Stone Masonry

Traditional skills masterfully used today

Paul Gautron, A World of Stone Director and fourth generation Master Mason has been working with stone for more than 38 years.

The use of traditional skills and values passed down through father to son, ensure the same pride, care and attention is applied to all work undertaken.

We pride ourselves in being a leading Bay of Plenty Stone Mason and North Island provider of quality craftsmanship, design and service to our clients. 

We are recommended masons for Hyde Stone, Alexandra Schist, West Coast Schist, Paradise Stone and Gibbston Schist.

The craft of stonemasonry has existed since the dawn of civilization - creating buildings, structures, and sculpture using stone from the earth. These materials have been used to construct many of the long-lasting, ancient monuments, artifacts, cathedrals, and cities in a wide variety of cultures. 
The stonework we do today will be tomorrows historical buildings

Stonemasonry is the craft of shaping rough pieces of rock into accurate geometrical shapes, mostly simple, but some of considerable complexity, and then arranging the resulting stones, often together with mortar, to form structures.

  • Quarrymen split veins, or sheets of rock, and extract the resulting blocks of stone from the ground.
  • Sawyers cut these rough blocks into cubes, to required sizes.
  • Banker Masons are mostly workshop based, and specialize in carving stones into intricate geometrical shapes required by a building's design. They can produce anything from stones with simple chamfers to tracery windows, detailed mouldings and the more classical architectural building masonry. When working a stone from a sawn block, the mason ensures that the stone is bedded in the right way, so the finished work sits in the building in the same orientation as it was formed on the ground. The basic tools, methods and skills of the banker mason have existed as a trade for thousands of years.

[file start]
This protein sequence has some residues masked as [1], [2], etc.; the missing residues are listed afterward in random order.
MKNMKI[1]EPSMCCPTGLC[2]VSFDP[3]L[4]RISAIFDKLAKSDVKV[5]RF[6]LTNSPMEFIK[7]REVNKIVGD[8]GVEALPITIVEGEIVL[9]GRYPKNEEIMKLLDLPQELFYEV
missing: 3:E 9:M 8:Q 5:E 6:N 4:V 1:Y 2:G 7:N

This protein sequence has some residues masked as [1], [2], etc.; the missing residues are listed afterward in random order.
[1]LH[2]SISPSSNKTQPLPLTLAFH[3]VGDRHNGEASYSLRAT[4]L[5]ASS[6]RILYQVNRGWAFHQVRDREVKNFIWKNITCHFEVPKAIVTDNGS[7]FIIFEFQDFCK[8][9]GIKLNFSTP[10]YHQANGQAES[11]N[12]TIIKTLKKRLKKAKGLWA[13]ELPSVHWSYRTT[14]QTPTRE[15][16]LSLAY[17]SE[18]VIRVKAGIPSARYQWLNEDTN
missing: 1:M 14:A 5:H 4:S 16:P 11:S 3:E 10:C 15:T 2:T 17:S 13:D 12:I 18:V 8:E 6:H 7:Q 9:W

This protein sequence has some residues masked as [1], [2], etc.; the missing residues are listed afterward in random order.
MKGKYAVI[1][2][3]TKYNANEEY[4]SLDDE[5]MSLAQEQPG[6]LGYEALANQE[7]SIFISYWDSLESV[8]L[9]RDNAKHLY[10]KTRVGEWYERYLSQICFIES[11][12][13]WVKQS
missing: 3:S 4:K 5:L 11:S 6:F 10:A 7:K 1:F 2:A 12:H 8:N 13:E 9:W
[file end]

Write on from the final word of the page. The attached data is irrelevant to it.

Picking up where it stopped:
• Carvers cross the line from craft to art, and use their artistic ability to carve stone into foliage, figures, animals or abstract designs.
  • Fixer Masons specialize in the fixing of stones onto buildings using traditional lime mortars and grouts also modern cements, mastics and epoxy resins are used, usually on specialist applications such as stone cladding. Metal fixings, from simple dowels and cramps to specialised single application fixings, are also used. The precise tolerances necessary make this a highly skilled job.
  • Waller Mason or Cowan  builders of drystone walls.
  • Apprentice a novice in the craft of stonemasonry, apprenticeship 4-7 years.
  • Fellowcraft or Journeyman who has completed an apprenticeship in the craft of stonemasonry but not yet a master mason. To become a master mason, a journeyman has to submit a master work piece to a guild for evaluation and be admitted as a master mason.
  • Master Mason  a skilled mason in all aspects of the craft of stonemasonry.